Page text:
Jos Buttler was the mastermind and the master technician as England ripped up both rulebook and form guide in Brisbane to derail New Zealand’s runaway train and reignite their own hopes of winning the T20 World Cup. A game they could not afford to lose was won by 20 runs and will allow them to head for Sydney and their final fixture against Sri Lanka with confidence high and the semi-finals in their sights.
When Buttler won the toss and chose to bat first – a common enough decision by captains across this tournament but one he has rarely come to – it was an indication that he was approaching this game with a fresh outlook. And having hauled his team towards a total of 179 with an innings of 73 off 47 – though he was dropped twice, on eight and on 40 – he led them on to the field and produced a display of captaincy that fed to the shredder a template he has often followed to the letter.
Moeen Ali did not only bowl – for the first time in the tournament – he took the opening over; Mark Wood did not touch the ball until the last over of the powerplay, by which time both Sam Curran and Adil Rashid had had a go. Moeen and Liam Livingstone, who Buttler had acknowledged in the buildup had not been given enough of a chance to influence games with the bat, came in at three and four respectively. This was the night the Elton John tribute band turned in a surprise jazz-funk set.
“To score some runs for the team and then a couple of times you make a decision and it comes off straight away, it’s always nice when that happens,” he said. “You can look at numbers till the cows come home but I think the feel is really important. My own captaincy journey is still pretty young, and as it evolves I think I’ll get even more of a feel for what I like. I came off having batted and thought that Moeen should bowl the first over – I didn’t think that leading into the game, but it’s important to see what’s in front of you, to trust your instincts and your experience.”
By the end even the decisions forced upon him were paying off: Livingstone felt some soreness in his ankle and spent the last few overs off the field, allowing Chris Jordan to come on and take up position at long-on. Daryl Mitchell and Glenn Phillips duly sent the ball soaring straight to him, and the resulting catches effectively settled the contest. “I said to CJ, I think any time the ball goes up he’d be my No 1 pick in the world to be under it,” Buttler said.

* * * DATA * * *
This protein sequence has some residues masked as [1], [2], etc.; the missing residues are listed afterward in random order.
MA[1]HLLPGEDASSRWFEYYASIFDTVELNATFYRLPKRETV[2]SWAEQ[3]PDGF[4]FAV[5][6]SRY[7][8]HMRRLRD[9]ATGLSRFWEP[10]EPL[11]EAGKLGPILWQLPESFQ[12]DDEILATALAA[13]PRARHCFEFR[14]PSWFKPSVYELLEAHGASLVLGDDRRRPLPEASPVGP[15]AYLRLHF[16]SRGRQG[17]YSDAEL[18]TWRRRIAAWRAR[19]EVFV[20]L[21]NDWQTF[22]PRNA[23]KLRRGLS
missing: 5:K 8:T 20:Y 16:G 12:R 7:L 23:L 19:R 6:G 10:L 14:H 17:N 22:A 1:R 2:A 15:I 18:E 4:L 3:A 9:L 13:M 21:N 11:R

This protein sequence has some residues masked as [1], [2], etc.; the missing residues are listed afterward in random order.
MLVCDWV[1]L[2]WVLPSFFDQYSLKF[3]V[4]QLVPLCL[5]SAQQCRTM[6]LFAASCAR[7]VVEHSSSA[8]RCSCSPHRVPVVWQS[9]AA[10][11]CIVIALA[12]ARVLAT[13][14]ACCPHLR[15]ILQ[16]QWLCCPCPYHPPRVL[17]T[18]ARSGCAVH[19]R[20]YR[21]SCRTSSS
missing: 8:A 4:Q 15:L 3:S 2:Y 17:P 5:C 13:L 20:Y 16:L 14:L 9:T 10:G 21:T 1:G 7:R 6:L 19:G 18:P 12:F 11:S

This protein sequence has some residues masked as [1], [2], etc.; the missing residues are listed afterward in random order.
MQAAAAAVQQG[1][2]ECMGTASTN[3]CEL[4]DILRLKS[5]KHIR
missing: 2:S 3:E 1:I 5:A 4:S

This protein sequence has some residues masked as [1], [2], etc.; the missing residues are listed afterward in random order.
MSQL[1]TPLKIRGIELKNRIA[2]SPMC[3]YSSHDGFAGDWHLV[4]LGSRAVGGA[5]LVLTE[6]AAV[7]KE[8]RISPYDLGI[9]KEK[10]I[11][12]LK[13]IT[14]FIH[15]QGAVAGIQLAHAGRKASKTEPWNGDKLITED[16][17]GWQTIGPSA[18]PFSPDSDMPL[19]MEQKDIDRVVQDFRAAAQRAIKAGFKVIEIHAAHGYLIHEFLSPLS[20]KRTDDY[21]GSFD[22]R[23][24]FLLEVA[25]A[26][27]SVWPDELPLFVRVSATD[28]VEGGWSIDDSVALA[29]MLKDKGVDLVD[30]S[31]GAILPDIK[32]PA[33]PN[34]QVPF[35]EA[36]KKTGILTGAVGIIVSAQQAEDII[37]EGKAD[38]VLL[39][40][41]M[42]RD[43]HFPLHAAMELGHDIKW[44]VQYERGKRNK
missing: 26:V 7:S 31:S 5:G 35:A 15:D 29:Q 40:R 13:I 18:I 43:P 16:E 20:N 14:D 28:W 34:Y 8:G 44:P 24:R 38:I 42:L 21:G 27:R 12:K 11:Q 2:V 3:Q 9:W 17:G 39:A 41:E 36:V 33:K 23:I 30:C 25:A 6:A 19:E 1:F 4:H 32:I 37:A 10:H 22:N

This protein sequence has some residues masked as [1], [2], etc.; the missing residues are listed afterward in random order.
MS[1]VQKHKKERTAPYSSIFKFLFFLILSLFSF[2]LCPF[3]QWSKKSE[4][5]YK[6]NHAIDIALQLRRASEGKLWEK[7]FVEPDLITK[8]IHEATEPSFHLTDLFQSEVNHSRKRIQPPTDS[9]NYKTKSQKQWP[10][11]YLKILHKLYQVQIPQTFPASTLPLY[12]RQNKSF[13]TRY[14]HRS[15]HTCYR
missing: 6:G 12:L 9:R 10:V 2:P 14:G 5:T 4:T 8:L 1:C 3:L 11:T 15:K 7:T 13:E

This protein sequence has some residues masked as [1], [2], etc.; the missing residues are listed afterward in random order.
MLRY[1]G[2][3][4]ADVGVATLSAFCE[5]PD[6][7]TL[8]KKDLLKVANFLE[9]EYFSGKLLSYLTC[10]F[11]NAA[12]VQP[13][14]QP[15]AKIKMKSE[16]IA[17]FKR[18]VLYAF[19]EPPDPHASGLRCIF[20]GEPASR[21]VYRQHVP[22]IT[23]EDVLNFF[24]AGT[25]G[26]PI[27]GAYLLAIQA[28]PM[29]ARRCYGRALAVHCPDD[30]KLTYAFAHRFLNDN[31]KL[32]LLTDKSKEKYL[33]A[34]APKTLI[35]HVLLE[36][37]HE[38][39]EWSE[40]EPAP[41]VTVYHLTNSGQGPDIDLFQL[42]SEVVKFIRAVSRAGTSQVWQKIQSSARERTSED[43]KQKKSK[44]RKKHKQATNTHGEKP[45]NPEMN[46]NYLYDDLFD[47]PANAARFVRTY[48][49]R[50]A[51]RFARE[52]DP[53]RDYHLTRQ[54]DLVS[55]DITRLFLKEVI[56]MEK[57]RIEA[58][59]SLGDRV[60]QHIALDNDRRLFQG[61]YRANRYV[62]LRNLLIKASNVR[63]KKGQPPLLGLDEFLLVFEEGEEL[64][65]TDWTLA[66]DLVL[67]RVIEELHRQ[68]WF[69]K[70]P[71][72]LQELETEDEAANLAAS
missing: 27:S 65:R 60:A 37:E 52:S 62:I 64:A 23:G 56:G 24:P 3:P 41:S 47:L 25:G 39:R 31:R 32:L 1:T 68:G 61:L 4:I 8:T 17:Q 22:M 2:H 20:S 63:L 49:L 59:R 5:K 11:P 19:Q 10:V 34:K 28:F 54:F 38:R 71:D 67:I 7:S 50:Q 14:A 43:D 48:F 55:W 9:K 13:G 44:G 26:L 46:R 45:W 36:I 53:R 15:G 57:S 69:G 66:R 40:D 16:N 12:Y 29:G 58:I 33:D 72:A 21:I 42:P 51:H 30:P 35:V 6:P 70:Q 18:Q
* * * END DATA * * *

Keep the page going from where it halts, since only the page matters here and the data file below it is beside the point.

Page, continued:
New Zealand’s captain, Kane Williamson, had a few surprises of his own. There had, for example, been much attention in the buildup on the potential for England’s middle-order left-handers to punish his spinners, so Mitchell Santner came on early, Ish Sodhi joined him not long after, and of the first six overs of spin all but two balls were directed at Buttler and Alex Hales, the right-handed openers.
During this period England’s innings lost its way a little, and they scored 37 runs, and only three boundaries, off those first 36 balls of spin. Meanwhile Moeen, whose reputation against spin is unrivalled in this England team, watched from the sidelines, padded up but sitting down. Halfway through their innings England had lost no wickets but scored only 76, and at the drinks break they clearly discussed a change of tack. It was time to go big or go home, and Hales went with option two.
He reached his half-century off his next ball, top-edged for four, and was out to the one after that, stumped after skipping down the pitch to Santner. For all that England never significantly accelerated, the feeling as their innings ended was that having put themselves in a position to post a genuinely daunting target they never quite got round to it.
On the eve of the game Buttler might have been a bit spooked at the prospect of outmanoeuvring Devon Conway, hero of the Kiwis’ thrashing of Australia; Finn Allen, their powerplay tornado; Phillips, whose century anchored them to victory over Sri Lanka, and the twin terrors of last year’s semi-final, Mitchell and Jimmy Neesham. But of those only Phillips really fired, savaging 62 off 36 after being inexplicably dropped by Moeen when he was on 15. The match finally turned on a run of four wickets in as many overs from as many bowlers, between the 15th and the 18th, of which Phillips’ was the last.
His departure spelt the end for New Zealand, and for England perhaps a new start. For them this was a night when all that mattered was winning, but they emerged from it with fresh confidence in their ability, in their approach – and in their captain.